As a senior in high school applying to the University of Pennsylvania – a school to which I was accepted but ultimately chose not to attend – I wrote a moving and intellectual essay about my dream of coaching the Los Angeles Lakers to championship victory at Staples Center. (OK, intellectual may be pushing it; as I recall I started the essay with “…and that’s when it happened.”)
Fourteen years later I stand at half court on that very same floor. The logo says “Clippers” in bright cursive, but the feeling is even more real. For the fourth time I am about to coach a basketball game on the court that I imagined as a silly teenager. One of my dreams (kind of) became a reality.
Being a coach is wonderful. It also really sucks. You live and die by the actions of your players. As I watch them run up and down the court, giving their all I am filled with a sense of longing to be out there with them. When they come up just short (as they did yesterday at Staples) I am left with all the pain and none of the sweat to have earned it. I am simultaneously proud and disappointed. I want to hug them while strangling them. I find a million things that I should’ve done differently to help them. I understand why Bobby Knight threw chairs.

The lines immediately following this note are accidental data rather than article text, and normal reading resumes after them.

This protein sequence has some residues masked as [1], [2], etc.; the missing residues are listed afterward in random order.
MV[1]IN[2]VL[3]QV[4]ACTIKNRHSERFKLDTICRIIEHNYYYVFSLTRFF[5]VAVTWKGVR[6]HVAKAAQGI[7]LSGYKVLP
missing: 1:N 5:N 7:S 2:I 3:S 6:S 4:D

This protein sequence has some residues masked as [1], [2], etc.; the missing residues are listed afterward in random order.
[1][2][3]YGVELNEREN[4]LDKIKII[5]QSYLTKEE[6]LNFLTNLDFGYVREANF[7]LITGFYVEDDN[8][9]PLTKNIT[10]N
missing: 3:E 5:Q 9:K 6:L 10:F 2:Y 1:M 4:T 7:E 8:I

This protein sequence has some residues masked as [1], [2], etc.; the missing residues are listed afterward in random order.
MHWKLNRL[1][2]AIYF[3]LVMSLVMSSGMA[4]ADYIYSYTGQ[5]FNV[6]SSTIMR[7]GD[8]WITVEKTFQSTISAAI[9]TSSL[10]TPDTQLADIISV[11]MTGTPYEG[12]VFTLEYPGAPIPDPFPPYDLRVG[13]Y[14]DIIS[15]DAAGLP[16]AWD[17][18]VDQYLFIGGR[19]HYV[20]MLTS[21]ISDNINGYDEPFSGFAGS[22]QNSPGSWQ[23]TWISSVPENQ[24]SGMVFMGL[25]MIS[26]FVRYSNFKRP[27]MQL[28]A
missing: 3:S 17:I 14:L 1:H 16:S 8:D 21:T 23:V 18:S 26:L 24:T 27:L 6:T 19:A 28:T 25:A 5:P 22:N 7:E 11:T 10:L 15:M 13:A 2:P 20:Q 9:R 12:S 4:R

Playing on the floor where legends have stood fills me with a sense of awe; I marvel at just how ridiculous it is that I get such opportunity. I close my eyes and see Shaq and Kobe connecting on one of their championship plays. I remember the roar of the crowd as 20,000 of us packed that arena screaming our lungs out for a win. I sit in Doc Rivers’ chair, mocking his voice and trying to channel that same inner fire. When I open my eyes I see the 100 or so fans who’ve come out to see us play and they are just as loud and enthusiastic.
I’m glad they’re on our side. If only some of them could play….